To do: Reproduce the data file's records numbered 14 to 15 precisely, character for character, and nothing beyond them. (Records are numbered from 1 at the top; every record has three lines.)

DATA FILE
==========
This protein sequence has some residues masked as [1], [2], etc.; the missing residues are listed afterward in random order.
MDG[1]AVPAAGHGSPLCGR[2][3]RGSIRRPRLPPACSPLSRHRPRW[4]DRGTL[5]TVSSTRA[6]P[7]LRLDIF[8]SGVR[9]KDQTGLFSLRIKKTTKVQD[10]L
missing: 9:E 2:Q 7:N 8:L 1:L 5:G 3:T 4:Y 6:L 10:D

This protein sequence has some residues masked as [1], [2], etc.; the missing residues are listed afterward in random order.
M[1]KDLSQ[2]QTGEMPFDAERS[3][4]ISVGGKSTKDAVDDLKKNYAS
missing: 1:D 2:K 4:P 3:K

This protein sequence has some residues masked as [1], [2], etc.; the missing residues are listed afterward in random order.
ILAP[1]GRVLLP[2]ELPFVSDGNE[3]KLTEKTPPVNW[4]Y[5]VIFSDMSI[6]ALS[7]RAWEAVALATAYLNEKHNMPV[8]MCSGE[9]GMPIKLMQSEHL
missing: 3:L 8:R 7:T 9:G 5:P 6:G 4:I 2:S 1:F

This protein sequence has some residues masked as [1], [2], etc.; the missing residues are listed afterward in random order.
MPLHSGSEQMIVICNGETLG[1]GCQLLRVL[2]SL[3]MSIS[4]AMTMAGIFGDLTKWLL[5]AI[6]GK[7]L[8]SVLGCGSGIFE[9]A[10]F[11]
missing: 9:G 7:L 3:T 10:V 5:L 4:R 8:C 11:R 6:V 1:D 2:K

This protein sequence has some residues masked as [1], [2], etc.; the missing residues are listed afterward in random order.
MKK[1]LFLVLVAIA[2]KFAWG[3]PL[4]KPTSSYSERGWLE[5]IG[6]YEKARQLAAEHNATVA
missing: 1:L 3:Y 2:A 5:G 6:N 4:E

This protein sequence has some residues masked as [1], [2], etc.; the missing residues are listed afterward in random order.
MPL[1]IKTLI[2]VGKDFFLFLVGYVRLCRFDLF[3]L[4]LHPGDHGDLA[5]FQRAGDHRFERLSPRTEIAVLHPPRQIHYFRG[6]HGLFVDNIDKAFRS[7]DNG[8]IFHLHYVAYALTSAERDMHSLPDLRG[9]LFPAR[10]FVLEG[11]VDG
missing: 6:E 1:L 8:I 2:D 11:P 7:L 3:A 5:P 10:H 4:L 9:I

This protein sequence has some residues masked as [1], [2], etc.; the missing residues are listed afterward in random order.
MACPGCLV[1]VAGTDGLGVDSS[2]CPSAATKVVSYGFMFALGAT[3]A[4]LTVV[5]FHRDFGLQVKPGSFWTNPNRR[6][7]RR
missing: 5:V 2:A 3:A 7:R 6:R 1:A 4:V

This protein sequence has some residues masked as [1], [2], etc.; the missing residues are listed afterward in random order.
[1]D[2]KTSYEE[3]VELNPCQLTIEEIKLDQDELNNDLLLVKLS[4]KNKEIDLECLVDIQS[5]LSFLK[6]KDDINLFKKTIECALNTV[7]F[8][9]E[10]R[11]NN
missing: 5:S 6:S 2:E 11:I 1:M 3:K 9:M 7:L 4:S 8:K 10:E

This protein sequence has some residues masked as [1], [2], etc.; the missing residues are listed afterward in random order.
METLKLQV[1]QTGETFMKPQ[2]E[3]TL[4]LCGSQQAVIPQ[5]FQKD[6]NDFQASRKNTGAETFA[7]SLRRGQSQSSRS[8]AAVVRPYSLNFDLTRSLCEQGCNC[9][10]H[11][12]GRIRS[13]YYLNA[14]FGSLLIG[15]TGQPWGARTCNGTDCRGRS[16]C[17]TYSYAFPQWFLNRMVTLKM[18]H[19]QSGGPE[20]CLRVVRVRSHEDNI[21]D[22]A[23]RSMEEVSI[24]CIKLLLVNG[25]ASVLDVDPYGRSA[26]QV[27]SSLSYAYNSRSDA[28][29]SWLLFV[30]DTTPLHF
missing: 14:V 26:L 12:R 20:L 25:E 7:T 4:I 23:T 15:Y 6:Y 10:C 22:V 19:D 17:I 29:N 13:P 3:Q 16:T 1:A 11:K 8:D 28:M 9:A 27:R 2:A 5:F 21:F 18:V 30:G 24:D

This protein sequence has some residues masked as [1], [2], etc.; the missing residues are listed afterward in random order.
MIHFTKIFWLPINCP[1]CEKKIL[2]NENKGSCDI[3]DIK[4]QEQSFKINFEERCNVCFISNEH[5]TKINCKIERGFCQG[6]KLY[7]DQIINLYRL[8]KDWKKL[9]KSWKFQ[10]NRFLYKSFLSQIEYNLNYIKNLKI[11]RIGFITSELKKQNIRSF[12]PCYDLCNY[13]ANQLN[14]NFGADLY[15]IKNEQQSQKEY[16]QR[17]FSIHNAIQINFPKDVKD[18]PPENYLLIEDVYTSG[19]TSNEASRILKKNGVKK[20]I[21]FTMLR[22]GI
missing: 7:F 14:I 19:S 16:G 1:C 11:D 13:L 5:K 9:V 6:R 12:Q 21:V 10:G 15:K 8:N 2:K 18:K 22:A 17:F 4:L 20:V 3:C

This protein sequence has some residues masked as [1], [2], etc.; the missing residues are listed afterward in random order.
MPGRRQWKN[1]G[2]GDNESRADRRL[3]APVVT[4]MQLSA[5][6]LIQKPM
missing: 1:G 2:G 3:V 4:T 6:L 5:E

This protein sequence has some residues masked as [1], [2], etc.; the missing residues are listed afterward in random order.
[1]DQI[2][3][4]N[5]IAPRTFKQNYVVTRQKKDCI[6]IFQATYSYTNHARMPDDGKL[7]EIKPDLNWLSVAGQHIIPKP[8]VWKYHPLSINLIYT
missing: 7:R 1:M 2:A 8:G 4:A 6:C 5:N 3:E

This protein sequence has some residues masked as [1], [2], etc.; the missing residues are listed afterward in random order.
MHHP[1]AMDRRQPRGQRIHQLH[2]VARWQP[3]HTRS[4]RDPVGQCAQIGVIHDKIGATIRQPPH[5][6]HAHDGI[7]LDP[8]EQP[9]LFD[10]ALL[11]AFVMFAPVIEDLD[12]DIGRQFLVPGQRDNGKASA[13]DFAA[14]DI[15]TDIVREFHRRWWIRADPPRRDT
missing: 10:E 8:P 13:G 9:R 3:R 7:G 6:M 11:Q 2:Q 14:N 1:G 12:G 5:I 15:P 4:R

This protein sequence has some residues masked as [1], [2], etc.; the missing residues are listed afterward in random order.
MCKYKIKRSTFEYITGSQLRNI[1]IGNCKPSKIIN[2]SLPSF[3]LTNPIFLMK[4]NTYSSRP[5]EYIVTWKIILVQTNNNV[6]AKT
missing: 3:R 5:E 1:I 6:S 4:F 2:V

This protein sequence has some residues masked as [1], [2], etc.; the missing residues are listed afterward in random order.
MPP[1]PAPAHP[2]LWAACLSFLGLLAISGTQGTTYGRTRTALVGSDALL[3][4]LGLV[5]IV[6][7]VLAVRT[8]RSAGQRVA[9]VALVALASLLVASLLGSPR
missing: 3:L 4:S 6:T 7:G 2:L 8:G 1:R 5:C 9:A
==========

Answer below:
This protein sequence has some residues masked as [1], [2], etc.; the missing residues are listed afterward in random order.
MCKYKIKRSTFEYITGSQLRNI[1]IGNCKPSKIIN[2]SLPSF[3]LTNPIFLMK[4]NTYSSRP[5]EYIVTWKIILVQTNNNV[6]AKT
missing: 3:R 5:E 1:I 6:S 4:F 2:V

This protein sequence has some residues masked as [1], [2], etc.; the missing residues are listed afterward in random order.
MPP[1]PAPAHP[2]LWAACLSFLGLLAISGTQGTTYGRTRTALVGSDALL[3][4]LGLV[5]IV[6][7]VLAVRT[8]RSAGQRVA[9]VALVALASLLVASLLGSPR
missing: 3:L 4:S 6:T 7:G 2:L 8:G 1:R 5:C 9:A